Tom Brady is the ultimate salesman
No athlete has ever reminded me as much of Phil Mickelson as TB12 did on Wednesday. Constantly smiling and thumbs-upping people to death. "Thanks for coming out," to everyone that screamed his name. Just the word "BRADY" on his golf shirt. TB12 logo in plain sight at all times, be it on his gigantic Yeti water bottle or the front of his hat, which he wore backwards for about three holes up until the final hole when it turned it back forward knowing there would be maximum eyeballs on the tense par-3 tee that decided the match. It makes sense given his entire social-media presence revolves around selling product, but it's still so wild to see in person. It's hard to tell if he's a real human at times, but he reminds you that he very much is when he's hitting bad golf shots. Brady hates nothing more than hitting bad golf shots, because hitting bad golf shots means you are losing, and losing is not something Brady does all that often and when he does he does not handle it well. It's at his lowest points when he's the most relatable, and those points usually only come when he's holding a golf club in his hands.
People are not afraid to get hit by a golf ball, apparently
Nowhere was the phrase "common sense is not common" more apparent than at the Wynn Golf Club on Wednesday evening. Because people with common sense would understand that these professional quarterbacks are not professional golfers, meaning you are in the line of fire basically anywhere that isn't behind them when they are addressing a golf ball. All four guys can move it well on their best swings, but their bad swings are just like the rest of ours, which leads us to the question: Would you stand two yards off the fairway just 20 yards ahead if you or your buddy were on the tee box? The answer (I hope) is no. Brady knows this, and he implored the fans to spread out on the second tee, telling them "guys, that's really dangerous" multiple times, to no avail. Then, he promptly line-drived one down the left side that could have killed someone but fortunately did not. Turns out, that was one of the few tee shots that didn't hit someone. It was an absolute shooting gallery, though most folks didn't care. In fact, I actually heard multiple people wish they were the ones who got struck by the Aaron Rodgers block fade. With the right mix of Vegas sun and alcohol, it's probably a pain-free experience anyway.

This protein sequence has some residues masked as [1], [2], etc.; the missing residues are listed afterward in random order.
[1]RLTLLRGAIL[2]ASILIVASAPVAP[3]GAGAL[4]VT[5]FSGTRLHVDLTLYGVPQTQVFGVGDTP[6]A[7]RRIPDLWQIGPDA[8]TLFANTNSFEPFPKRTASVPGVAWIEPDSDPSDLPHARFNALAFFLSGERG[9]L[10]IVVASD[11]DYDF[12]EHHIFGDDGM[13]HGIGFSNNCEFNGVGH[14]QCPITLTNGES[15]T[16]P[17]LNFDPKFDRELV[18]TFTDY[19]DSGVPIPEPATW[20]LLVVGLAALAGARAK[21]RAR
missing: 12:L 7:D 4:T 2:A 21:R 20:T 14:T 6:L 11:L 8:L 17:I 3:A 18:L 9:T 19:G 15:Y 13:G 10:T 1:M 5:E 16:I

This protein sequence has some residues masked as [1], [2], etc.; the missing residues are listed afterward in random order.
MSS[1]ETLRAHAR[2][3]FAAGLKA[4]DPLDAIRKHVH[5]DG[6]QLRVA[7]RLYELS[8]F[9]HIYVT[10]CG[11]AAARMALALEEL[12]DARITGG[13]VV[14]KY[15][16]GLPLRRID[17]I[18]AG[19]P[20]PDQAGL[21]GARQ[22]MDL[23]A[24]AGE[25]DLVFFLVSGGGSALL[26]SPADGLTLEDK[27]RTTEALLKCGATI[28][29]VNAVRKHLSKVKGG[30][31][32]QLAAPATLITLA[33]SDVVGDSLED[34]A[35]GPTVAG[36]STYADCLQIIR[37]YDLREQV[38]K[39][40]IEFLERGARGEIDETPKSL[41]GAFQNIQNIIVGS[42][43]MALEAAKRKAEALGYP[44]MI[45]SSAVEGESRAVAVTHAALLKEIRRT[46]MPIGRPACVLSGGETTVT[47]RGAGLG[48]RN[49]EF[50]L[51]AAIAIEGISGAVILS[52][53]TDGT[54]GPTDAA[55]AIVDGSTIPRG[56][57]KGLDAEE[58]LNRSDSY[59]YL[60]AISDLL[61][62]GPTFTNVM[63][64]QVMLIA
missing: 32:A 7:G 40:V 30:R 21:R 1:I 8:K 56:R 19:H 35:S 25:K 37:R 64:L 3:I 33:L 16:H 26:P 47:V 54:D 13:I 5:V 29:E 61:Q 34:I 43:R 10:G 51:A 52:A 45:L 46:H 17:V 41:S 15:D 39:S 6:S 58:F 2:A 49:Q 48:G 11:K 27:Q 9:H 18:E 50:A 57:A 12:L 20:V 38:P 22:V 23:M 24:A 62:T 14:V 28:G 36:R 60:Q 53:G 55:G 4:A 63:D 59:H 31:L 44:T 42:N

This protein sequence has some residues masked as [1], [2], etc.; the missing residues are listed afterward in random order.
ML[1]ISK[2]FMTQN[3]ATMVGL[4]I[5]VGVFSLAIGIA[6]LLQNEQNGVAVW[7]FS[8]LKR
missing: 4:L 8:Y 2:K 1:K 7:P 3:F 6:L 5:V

That Aaron Rodgers is quite clutch after all
The haters will tell you Rodgers has shrunk in many a big moment since his lone Super Bowl victory, but there was no such shrinking on the golf course. The now four-time MVP was the sneaky MVP on Wednesday, making a birdie on the first to go 1 up and picking up an insanely clutch birdie at the ninth that was just to halve the hole. And finally, with the match on the line, draining a birdie to avoid a closest to the pin playoff and walking it in in style:
It's not fair to say he dragged Brady to victory, because Brady did make a huge birdie late in the match that tied it back up, but Rodgers was the steadying force the entire day. He pounds the ball with his driver and consistently strikes his irons well, while Brady has trouble avoiding some big misses and the odd shank or chunk. Rodgers does nothing of that sort, and he expects to make the shot or the putt, just like he expects to fit the ball into that tight window that only he can fit it into. As a result, he's 2-0 in these matches and has seemingly played a massive role in both victories. He likes to play down just how good he is, which is clearly by design.
The Match was really fun and there should (will) be more just like it
At the risk of repeating everything I've already written, I'll just keep it simple: this match, the one without any PGA Tour professionals, was by far the most fun one yet. It still has some work to do in the format/organization department, but that matters little when you get the right mix of personalities like this one had and the addition of some rabid fans who would have no idea how to act at an actual professional golf event but can get away with acting like that in this setting. Vegas seems to be the ideal location for these, as fans will have no issue making a trip out of it to see their guys up close and personal, not to mention the fact that Vegas is pretty good at hosting this type of stuff. The hardo golf fan may continue to resist, but maybe these just aren't for the hardo golf fan. Judging by the social-media reaction, this one attracted the exact crowd that golf doesn't have and so desperately needs, so there's no other way to view it than as a positive.